Discussion Questions for The Song of Achilles by Madeline Miller, WINNER OF THE 2012 ORANGE PRIZE for FICTION:
1) In the Iliad, Patroclus is a relatively minor character. Why do you think the author chose him to be her narrator? Which other figures in the story might make interesting narrators?
2) Near the beginning of their friendship, Achilles tells his father that he values Patroclus because “he is surprising.” What do you think Achilles means by that? How is Patroclus different from the other foster boys? Why?
3) What do you think are the reasons behind Thetis’ opposition to Patroclus?
4) How do the boys change during their time with Chiron? Do the centaur’s lessons continue to be a guiding force in their lives?
5) On the island of Scyros, what motivates Deidameia’s desire to speak to Patroclus alone? What does she hope to achieve?
6) To what extent does Achilles’ ultimate destiny shape his choices? Is there such a thing as free will in this world?
7) Historical events can sometimes turn upon the will or personality of a single person. Aside from Achilles, are there other characters whose faults or virtues significantly affect the Trojan War’s outcome?
8) Myths are often called “timeless” for their insights into human behavior. What parallels do you see between the characters and conflicts of this novel and today? What pieces of Patroclus and Achilles’ story can be universalized?
9) What is the significance of song and music in the novel?
10) Patroclus is often a self-critical narrator. Consider how other characters in the novel regard him—do they see him in the same way he sees himself?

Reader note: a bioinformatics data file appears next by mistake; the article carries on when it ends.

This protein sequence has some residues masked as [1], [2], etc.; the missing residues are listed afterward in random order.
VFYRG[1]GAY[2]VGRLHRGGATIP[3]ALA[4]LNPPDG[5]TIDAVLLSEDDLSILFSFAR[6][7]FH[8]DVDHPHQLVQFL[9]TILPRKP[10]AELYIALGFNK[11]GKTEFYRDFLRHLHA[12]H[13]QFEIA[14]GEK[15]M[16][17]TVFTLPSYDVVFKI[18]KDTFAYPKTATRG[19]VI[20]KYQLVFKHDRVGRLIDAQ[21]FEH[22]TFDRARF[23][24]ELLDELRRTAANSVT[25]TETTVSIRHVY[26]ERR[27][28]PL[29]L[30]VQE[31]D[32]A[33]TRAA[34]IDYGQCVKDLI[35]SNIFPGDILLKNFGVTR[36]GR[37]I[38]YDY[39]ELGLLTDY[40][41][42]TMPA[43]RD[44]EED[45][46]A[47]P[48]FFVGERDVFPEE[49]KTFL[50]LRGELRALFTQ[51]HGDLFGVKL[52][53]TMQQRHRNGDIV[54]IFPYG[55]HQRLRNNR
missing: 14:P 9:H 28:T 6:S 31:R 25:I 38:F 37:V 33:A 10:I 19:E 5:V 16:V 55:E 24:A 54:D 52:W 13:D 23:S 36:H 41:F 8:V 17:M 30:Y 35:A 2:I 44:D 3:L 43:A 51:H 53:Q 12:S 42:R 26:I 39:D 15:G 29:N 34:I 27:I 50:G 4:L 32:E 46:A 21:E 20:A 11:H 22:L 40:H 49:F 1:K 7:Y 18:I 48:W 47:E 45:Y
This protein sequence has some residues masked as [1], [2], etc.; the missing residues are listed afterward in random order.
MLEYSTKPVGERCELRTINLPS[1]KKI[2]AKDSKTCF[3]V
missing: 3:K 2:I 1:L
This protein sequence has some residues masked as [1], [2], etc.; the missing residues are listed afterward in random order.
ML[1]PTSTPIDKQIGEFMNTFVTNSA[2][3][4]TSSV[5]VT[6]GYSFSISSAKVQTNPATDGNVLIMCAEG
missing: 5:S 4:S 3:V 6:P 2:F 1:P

11) As represented in the novel, what are some of Odysseus’ defining qualities? Do you find him a sympathetic character? Why or why not?
12) Consider the explosive falling out between Achilles and Agamemnon. In what ways are each of them at fault for the rift? Could it have been avoided, or was it inevitable given that Achilles’s fate is determined?
13) Achilles and Briseis each claim Patroclus’ loyalty and affection. In what ways are they similar or different? What are the dynamics of each of their relationships with Patroclus?
14) What does the encounter between Priam and Achilles reveal about Achilles? Why do you think Achilles grants his request?
15) Near the end of the book, Odysseus comes to speak to Pyrrhus on Patroclus’ behalf. Why do you think he does this? How did it change (or not) your opinion of Odysseus?
16) Peleus warns his son that any mortal who visits the sea-nymphs in their caves beneath the sea does not return the same. How is this belief borne out by the character of Pyrrhus, who was raised there? In what way does Pyrrhus confirm or deny Patroclus’ fears about the gods?
17) In the final pages of the book, we learn more about Thetis. How does this affect our view of her?
18) Patroclus tells Thetis that he is “made of memories.” What does he mean by that? What role does memory—both personal and cultural—play in the novel?